31. Tennessee’s Hand Yanked From The Sugar Bowl -

It’s going to be a long bowl season for Tennessee’s football team and its fans. The Vols find out their bowl destination soon after Saturday’s SEC championship game (4 EST, CBS) between Florida and Alabama in Atlanta.

32. Photographer Steber Captures Fading Legends on Blues Highway -

Bill Steber stood at the crossroads in the Mississippi Delta and made a deal with the devil that would allow him to not only master his photographic skills but become one of the most respected documentarians of Mississippi Delta blues. And kind of make a living (or at least fashion his life) while he’s at it.

33. Morgan Tate Promoted At River City Land Co. -

Morgan Tate has been named principal property manager of River City Land Co.’s property management division. A fourth-generation real estate professional, Tate joined the team at River City Land Co. in 2008 and began working for the firm’s property management division in 2012. 

34. Vols Offensive Line Rushing Into Much-Anticipated Season -

Jalen Hurd knows right where he stands among Tennessee’s running backs of the past and wants to be No. 1 in career rushing yards at the end of the 2016 season.

The junior from Hendersonville Beech High School needs 892 yards to surpass Travis Henry as UT’s career rushing leader.

35. Will Mariota’s Second Season Resemble Luck or RG3? -

The Tennessee Titans’ offensive playbook has been rewritten. The verbiage for calling plays has been edited. The line has been revamped with three new starters.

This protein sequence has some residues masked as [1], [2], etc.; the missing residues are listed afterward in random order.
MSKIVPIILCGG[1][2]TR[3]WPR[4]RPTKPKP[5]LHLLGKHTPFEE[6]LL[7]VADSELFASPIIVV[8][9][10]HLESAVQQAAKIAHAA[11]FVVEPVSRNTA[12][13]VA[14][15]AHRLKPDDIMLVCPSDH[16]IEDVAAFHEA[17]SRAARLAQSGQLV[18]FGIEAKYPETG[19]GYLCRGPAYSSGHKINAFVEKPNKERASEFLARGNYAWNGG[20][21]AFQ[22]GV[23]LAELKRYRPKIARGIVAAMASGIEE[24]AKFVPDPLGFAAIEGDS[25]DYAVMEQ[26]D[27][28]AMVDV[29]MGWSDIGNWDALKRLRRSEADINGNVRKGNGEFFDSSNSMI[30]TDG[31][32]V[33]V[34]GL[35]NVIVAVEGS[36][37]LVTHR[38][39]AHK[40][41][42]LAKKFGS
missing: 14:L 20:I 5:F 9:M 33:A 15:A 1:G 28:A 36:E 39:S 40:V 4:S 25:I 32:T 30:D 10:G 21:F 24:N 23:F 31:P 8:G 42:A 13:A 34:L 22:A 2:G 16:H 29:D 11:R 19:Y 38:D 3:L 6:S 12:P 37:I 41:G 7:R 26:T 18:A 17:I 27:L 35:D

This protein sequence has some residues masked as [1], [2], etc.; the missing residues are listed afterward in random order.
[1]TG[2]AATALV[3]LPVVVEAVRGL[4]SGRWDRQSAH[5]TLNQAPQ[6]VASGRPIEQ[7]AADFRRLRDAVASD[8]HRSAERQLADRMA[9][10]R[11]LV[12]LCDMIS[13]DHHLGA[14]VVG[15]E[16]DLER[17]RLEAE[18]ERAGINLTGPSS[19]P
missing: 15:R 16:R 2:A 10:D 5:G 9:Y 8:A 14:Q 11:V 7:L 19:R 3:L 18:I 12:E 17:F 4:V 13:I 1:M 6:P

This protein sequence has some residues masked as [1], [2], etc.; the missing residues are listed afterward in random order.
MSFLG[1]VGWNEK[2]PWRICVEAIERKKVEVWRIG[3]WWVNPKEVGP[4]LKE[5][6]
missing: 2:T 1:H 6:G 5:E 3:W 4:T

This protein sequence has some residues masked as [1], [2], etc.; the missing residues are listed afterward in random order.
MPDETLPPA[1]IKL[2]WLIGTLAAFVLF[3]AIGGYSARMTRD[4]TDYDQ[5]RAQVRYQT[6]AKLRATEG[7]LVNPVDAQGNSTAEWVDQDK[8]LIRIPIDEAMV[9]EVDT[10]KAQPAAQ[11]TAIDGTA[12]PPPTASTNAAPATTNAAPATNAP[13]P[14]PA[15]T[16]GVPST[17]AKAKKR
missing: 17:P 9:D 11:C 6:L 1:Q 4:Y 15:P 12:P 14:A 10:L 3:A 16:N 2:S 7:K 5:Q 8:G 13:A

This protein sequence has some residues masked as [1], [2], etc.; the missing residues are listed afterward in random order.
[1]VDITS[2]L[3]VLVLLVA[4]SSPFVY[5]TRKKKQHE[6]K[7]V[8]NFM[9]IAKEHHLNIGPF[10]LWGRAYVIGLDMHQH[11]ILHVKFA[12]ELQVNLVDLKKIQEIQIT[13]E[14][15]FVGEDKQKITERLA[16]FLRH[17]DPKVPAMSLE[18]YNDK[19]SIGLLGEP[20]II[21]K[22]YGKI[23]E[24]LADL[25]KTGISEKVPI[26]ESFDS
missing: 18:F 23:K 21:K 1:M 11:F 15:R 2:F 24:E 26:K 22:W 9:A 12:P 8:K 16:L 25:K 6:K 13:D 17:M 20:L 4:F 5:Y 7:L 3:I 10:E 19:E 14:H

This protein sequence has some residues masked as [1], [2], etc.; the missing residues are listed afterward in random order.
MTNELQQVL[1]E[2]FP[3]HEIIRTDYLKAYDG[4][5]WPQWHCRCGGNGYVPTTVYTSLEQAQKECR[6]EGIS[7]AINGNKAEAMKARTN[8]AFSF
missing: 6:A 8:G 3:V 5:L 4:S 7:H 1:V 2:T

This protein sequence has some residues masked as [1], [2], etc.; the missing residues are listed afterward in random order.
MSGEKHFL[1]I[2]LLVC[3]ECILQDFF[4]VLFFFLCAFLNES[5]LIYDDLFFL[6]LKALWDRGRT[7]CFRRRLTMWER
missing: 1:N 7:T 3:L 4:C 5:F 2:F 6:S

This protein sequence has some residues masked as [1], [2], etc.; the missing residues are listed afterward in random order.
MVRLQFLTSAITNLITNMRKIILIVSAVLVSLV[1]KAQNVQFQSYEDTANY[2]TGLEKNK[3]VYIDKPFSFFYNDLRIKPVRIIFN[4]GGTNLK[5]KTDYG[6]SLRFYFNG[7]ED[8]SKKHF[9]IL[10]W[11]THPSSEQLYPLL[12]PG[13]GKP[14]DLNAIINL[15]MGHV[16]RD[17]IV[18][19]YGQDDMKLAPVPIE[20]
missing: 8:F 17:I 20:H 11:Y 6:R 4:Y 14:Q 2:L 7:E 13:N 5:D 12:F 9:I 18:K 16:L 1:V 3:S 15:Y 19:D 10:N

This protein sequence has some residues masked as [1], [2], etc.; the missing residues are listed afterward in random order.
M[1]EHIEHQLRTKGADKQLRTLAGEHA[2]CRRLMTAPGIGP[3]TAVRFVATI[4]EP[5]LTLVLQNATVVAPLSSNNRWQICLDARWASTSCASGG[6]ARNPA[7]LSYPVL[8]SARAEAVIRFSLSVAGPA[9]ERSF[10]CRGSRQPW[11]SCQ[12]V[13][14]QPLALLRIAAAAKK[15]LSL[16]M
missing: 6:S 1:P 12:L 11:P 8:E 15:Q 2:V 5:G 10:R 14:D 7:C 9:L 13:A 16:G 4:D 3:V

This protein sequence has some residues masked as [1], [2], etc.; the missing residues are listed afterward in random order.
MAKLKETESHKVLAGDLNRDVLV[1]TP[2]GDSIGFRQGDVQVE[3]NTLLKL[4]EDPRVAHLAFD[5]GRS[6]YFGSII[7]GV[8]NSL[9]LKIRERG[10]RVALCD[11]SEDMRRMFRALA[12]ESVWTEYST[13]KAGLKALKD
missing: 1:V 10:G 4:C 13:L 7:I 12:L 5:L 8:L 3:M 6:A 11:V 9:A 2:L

Why? The team’s ownership and coaches desperately want to get the most out of quarterback prodigy Marcus Mariota.

36. Last Word: The Greensward Deal, Pulpit to Protest Call and Leader Federal's HQ -

There is nothing quite like a deadline to produce results.

I’m not talking about this job, although it is more than a coincidence that the closer a deadline gets the more you start to figure out how to write something.

37. Jury Finds Led Zeppelin Did Not Steal Riff for 'Stairway' -

LOS ANGELES (AP) – Led Zeppelin did not steal a riff from an obscure 1960s instrumental tune to use for the introduction of its classic rock anthem "Stairway to Heaven," a federal court jury decided Thursday.

38. ‘Critical Mass’ -

Shelby County Schools superintendent Dorsey Hopson calls it “a brave new world” after four years of unprecedented changes: the merger and demerger of the county’s public schools systems, the rise of charter schools, the formation of both the state-run Achievement School District and locally run Innovation Zone model, and declining SCS enrollment.

39. SCS Budget Plan Goes To School Board For Vote Monday -

Shelby County Schools board members meet Monday, May 16, to vote on a budget proposal that goes to the Shelby County Commission for funding.

The budget proposal up for a vote Monday has $27 million in red ink – the gap between revenues and expenses.

40. Congress Putting Daily Fantasy Sports Games Under Scrutiny -

WASHINGTON (AP) – Congress on Wednesday launched a fact-finding mission into the loosely regulated world of fantasy sports games – a multibillion-dollar business that seemingly advertised everywhere during the pro football season.

41. Gangster Disciples Case Alleges Attempted Murder, Threats -

When reputed members of street gangs are indicted on federal charges, the indictments are usually brief and technical.

They will allege that the accused had a firearm and was a felon and thus could not legally carry a gun. Or they will allege the defendant was dealing an amount of drugs that exceeds the threshold for federal charges.